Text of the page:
CAVE, the Festival of Cinematic and Audio Visual Experimentation, began the first of three nights of its third year with films curated by Molly Garrett and Caitlin Horsmon of Plug Projects in Kansas City, Missouri at 7 pm and films from local filmmakers at 9:30.
The opening program, named, "Not Found," featured work from a number of artists appropriating, recreating and commenting on images and sounds discovered and rediscovered in various archives.
Sanaz Sohrabi's "Auxillary Mirrors" starts with representations and recollections of a soccer head bump before it enters a world of mirrors utilized by photographers in the past as well as Sohrabi to twist and turn and deepen the mystery of the moment a single image is taken. Afrikaus Okokon's "Nsibid Loops" erupts into a grid of repeating hand drawn metamorphic symbols that frame found images. In "Nike AFI (from white to red)" Jose Guadalupe Garza recreates the one shot tomato juice and hunting knife massacre of a pure white tennis shoe that Garza found on YouTube and then never found again. Garza's own foot and hand act out visually the strange actions without the thoughts in the head that the original video's creator had.
With "Answer Print," Monica Saviron of Madrid Spain cuts found faded 16mm film in 26 frame lengths, which insures that the sound that you are hearing at any moment went with the image you just saw, creating a thump and click track of splices and sprocket holes and sounds that sometimes match the action and sometimes make you want to recreate in your own head what you just saw a second ago.
The other films in the showcase also used found sounds and images to collage culture, YouTube performance, mirrors and mainstream media to consider identity and who controls representation.
All the films in the program seemed to be responding to the essay in the glossy CAVE program, "Incomplete Notes on the Character of the New Cinema," by Travis Wilkerson, in which he writes, "The new cinema recognizes that any apprehension of the present is predicated upon an understanding of the past. Likewise, a new future can only be imagined after an understanding of the present is attained."
The present was well-represented in the 9:30 Local Program, where the 16mm projector and video projector played a kind of Dueling Banjos back and forth. 16mm played the first notes, Eddie Weinstine's nightime city symphony "At Night Parts I-III," where pearls of city light on black multiplied with superimposition as vertical movement was paired with horizontal stillness only to be flipped and angled by the end.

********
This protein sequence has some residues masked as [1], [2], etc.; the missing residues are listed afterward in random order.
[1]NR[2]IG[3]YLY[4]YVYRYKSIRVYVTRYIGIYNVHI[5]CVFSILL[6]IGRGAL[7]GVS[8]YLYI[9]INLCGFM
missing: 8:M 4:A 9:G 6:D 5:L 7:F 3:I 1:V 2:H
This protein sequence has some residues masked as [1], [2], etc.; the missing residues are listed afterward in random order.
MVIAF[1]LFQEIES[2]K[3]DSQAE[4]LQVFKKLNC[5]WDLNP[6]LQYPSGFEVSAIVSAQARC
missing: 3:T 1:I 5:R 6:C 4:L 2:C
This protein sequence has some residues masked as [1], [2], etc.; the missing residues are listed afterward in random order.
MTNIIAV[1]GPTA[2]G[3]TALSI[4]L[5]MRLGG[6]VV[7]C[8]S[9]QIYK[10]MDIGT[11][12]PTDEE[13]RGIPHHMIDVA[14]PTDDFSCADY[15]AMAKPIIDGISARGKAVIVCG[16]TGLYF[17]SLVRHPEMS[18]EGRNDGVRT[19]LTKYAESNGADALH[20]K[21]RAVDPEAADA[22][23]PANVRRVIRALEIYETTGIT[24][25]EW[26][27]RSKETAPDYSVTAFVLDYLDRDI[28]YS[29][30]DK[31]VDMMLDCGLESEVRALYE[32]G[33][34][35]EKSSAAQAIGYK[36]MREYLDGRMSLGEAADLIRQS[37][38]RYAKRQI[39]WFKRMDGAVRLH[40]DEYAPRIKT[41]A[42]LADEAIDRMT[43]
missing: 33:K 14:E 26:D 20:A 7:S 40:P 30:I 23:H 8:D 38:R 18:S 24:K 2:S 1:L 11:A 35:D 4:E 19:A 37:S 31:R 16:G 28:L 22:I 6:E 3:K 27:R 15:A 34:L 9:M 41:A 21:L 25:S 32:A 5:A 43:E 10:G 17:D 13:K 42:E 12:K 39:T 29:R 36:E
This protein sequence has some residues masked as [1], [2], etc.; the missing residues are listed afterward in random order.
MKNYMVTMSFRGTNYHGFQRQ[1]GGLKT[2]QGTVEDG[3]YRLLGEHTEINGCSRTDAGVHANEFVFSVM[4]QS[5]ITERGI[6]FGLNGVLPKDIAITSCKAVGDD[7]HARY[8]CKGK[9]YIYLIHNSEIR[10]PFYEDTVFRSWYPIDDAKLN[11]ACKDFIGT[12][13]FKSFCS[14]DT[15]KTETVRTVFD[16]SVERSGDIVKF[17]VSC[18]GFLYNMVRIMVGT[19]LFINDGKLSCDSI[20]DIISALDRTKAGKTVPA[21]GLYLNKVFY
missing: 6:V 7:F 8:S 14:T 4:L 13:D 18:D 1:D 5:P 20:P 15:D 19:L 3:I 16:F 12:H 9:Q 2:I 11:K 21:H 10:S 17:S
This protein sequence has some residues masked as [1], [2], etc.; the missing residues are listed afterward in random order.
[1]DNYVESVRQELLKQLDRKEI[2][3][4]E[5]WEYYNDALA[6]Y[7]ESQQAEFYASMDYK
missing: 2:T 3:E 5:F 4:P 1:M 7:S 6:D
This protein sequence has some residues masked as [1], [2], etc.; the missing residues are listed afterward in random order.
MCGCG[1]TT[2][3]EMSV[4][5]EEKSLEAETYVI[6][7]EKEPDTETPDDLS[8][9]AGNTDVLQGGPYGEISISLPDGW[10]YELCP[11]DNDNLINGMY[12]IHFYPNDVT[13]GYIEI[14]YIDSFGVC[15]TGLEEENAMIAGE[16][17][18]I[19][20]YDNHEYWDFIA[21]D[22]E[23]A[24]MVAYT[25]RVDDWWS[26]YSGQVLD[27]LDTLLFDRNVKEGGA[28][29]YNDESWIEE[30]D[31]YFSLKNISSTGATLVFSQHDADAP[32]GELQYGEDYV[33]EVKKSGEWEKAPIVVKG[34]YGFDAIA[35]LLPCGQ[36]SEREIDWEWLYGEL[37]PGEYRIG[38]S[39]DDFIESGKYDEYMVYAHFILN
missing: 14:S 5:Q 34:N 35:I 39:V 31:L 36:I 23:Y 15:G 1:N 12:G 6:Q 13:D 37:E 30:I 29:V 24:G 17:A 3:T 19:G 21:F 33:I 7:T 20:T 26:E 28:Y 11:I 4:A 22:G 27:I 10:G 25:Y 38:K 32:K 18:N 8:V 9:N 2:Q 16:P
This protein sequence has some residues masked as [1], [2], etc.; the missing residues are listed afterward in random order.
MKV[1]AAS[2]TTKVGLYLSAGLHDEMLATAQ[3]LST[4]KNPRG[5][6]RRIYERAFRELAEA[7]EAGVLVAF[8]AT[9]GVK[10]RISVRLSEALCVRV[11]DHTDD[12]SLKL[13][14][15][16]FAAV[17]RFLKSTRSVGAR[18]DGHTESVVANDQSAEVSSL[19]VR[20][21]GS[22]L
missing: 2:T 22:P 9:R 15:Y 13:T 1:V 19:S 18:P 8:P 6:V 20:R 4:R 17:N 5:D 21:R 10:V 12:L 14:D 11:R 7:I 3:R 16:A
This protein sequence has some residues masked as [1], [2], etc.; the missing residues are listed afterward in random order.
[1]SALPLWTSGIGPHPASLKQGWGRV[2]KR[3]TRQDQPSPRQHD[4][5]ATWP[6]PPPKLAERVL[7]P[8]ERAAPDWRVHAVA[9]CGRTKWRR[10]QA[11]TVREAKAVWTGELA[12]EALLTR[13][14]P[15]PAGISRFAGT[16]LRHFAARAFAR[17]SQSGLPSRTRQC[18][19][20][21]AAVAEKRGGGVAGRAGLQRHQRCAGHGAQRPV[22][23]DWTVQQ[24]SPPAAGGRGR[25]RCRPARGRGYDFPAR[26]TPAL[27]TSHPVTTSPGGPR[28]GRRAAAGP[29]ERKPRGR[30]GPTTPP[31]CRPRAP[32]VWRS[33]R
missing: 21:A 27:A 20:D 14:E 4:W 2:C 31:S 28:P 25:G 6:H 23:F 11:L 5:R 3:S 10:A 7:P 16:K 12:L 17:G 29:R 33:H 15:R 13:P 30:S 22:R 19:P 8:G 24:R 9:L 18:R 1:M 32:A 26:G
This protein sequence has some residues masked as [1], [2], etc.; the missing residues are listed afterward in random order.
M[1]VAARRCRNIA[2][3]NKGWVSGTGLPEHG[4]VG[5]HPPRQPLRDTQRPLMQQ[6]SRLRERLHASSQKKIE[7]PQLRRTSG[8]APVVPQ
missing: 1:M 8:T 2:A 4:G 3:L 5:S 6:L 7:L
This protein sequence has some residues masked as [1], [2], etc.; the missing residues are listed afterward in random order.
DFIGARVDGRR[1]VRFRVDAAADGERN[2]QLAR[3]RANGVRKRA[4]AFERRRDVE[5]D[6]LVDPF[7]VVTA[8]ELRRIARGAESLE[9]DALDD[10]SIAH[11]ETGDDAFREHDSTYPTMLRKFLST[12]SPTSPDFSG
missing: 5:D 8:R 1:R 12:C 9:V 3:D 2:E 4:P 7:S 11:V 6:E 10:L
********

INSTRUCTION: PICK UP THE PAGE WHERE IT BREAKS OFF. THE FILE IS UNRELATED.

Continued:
Video plunked the next strings with Maret Polzine's "Object Permanence," in which abstracted and very real human eyes interact with a nature brain of fossil and technology before returning to roots in wavy water. And also on video, Peixuan's Ouyang's "They'll be gone, just in time" also spoke about objects and brain, examining a well-used library book by Plato and its journey from many hands and brains to bedding for turkeys.
Video took a break and film reignited for Sarah Hubner-Burns' "River Loop 1," a single shot of a staircase to the sky walked up and down by ghosts looking for themselves, or for a reason to go up and down. Then film switched off and video came back for Kelley Meister's "Now I Am Become Death," a hand-drawn animated silent essay on the eternal dangers of nuclear waste that shudders at the horror with every transforming ink line.
Film shot back with Sam Hoolihan's "Class Portraits 2016-2018," silent screen tests with commentary first scratched and painted upon the film and then with double exposed nature that eventually obscures the faces and takes over everything.
All the lights went out for John Marks' Room Tone, an evocative audio-only piece that made me remember all the times I searched everywhere I could think of to find something that I couldn't find.
The film projector had the last word with Trevor Adams' "We Hang Christmas Lights," with a soundtrack by Marks. Adams says goodbye to 2018 with a corn maze (maize?) of a dream brain home movie haunted by multiple exposures, scratching and painting on film, puns and revelations in words and speed ups. A dental operation on a freeway and a Fair with fifty Ferris wheels are some of the Christmas lights that I am still seeing as if this moment were still last year.
Also featured as the video projector lamp warm up acts were my three short pieces titled, "Hats of the New American Cinema."
With hand-scratched end titles and the film on the reel rewinding, the first night of CAVE 3 came to an end.